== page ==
When I was pregnant with Logan I was so scared of miscarrying, and of course the random spotting that happened in the beginning, not to mention my NYC doctor’s overly cautious approach (to the point where some blood work I had done indicated there was a .001% chance I could miscarry after 28 weeks… to which my doctor told me there’s a very small possibility we could lose the baby — it wasn’t until we looked at the results ourselves and saw just how small a percentage), didn’t help either. I had been doing CrossFit for almost a year when we found out we were expecting, so was in pretty great shape, but I stopped working out during my first trimester. I would get a workout in here and there, however, it was nothing like my every-day routine prior.
This time around, I’m feeling great and have a better understanding of the whole process. I also know the limits of how far to push my body and have found modifications to favorite workouts that still allow me to be active and get my heart rate up. One of my favorite pieces of equipment is turning out to be the erg. As a college rower, erging was always my least favorite thing — I’d much rather be on the water. However, fast-forward six years and pregnant me is loving it. I can get a great workout in that targets my legs, arms, back, and abs, without any pressure or discomfort on my belly. (I had to stop running a few weeks back, because of this. The belly was way too big and all that bouncing from running was a killer on my back.)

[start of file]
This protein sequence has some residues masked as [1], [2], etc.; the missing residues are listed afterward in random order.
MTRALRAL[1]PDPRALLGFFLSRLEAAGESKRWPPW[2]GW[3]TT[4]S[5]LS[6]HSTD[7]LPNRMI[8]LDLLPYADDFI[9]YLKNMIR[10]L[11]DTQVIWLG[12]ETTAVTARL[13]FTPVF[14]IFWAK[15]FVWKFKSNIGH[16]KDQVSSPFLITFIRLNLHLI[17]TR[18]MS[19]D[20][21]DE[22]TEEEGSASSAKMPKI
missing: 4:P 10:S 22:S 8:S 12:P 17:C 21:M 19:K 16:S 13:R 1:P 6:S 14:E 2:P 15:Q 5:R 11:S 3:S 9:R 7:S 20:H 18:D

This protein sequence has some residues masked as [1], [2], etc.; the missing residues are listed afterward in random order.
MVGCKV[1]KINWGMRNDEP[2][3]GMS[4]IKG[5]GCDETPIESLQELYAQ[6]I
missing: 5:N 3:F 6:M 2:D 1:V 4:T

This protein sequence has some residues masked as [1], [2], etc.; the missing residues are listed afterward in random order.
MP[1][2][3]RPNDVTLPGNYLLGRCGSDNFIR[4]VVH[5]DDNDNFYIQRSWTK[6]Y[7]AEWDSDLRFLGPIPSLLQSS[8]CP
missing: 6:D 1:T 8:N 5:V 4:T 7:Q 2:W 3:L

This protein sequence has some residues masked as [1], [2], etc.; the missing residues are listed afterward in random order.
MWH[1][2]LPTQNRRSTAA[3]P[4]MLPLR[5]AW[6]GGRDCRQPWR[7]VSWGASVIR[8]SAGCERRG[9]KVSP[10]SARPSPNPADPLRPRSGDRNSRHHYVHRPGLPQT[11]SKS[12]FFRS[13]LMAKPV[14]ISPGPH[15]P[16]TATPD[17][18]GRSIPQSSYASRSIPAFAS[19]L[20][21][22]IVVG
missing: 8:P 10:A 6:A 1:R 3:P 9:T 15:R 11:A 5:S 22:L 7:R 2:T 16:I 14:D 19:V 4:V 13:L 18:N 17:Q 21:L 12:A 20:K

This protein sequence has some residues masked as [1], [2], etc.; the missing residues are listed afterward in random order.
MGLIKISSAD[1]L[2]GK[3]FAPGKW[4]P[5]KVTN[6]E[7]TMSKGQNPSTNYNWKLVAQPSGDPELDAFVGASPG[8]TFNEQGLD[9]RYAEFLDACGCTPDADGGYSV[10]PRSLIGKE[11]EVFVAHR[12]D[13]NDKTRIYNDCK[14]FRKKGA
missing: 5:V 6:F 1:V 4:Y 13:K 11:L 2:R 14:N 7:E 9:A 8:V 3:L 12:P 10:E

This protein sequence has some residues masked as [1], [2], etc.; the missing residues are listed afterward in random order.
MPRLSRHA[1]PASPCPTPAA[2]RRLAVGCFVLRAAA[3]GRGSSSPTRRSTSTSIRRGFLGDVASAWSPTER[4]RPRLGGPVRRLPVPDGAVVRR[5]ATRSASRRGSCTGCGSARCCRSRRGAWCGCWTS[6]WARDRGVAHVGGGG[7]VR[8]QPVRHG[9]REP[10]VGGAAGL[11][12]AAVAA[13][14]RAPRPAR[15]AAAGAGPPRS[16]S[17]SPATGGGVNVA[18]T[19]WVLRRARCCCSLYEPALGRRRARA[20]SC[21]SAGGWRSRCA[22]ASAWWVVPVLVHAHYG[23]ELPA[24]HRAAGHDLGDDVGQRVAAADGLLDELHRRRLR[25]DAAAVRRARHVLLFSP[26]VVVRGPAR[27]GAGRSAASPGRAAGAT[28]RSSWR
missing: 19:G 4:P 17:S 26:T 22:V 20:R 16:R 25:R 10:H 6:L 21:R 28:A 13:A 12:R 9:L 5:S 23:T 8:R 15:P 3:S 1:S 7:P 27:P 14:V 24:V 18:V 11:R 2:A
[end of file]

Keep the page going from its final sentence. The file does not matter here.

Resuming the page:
I’ve also been in touch with a trainer friend and momma for some great ab exercises (outside of my go-to planks) that I could continue to do throughout my pregnancy. According to Maddie, her main focus with pregnant clients is strength and stability. The moves below aren’t what you’d consider traditional “ab movements” — the goal is to load multiple muscle groups of the body, with a focus on the abdominals. This ultimately gives you a more well-rounded workout.
When working through the circuit below, remember to concentrate on contracting the ab muscles. And speed is not key here, rather focus on performing quality reps!
For 24 minutes, every minute, on the minute perform the following:
Seated on the floor and with heels on the floor, come to a 45-degree angle with your upper body. Extend arms out and twist from side to side. 1 left + 1 right = 1 rep
Be mindful to eliminate any arching in the lower back. To do so, contract the abdominals to keep the hips tucked. Do not overextend the ribs as you perform the lift and maintain a contracted core.
Switch sides each round and maintain proper posture by keeping the shoulders retracted, core engaged.
Use a weight that is light enough so all reps should be able to be done unbroken. Tighten in the core as you lunge forward and as you step back to center.
Eliminate any arching in lower back by using the lower abdominals to tuck the hips.
The momentum of the swing is controlled by the power generated in your hips and core. As the swing reaches its pinnacle (just at eye level, if using kettlebell) squeeze the glutes and contract the core.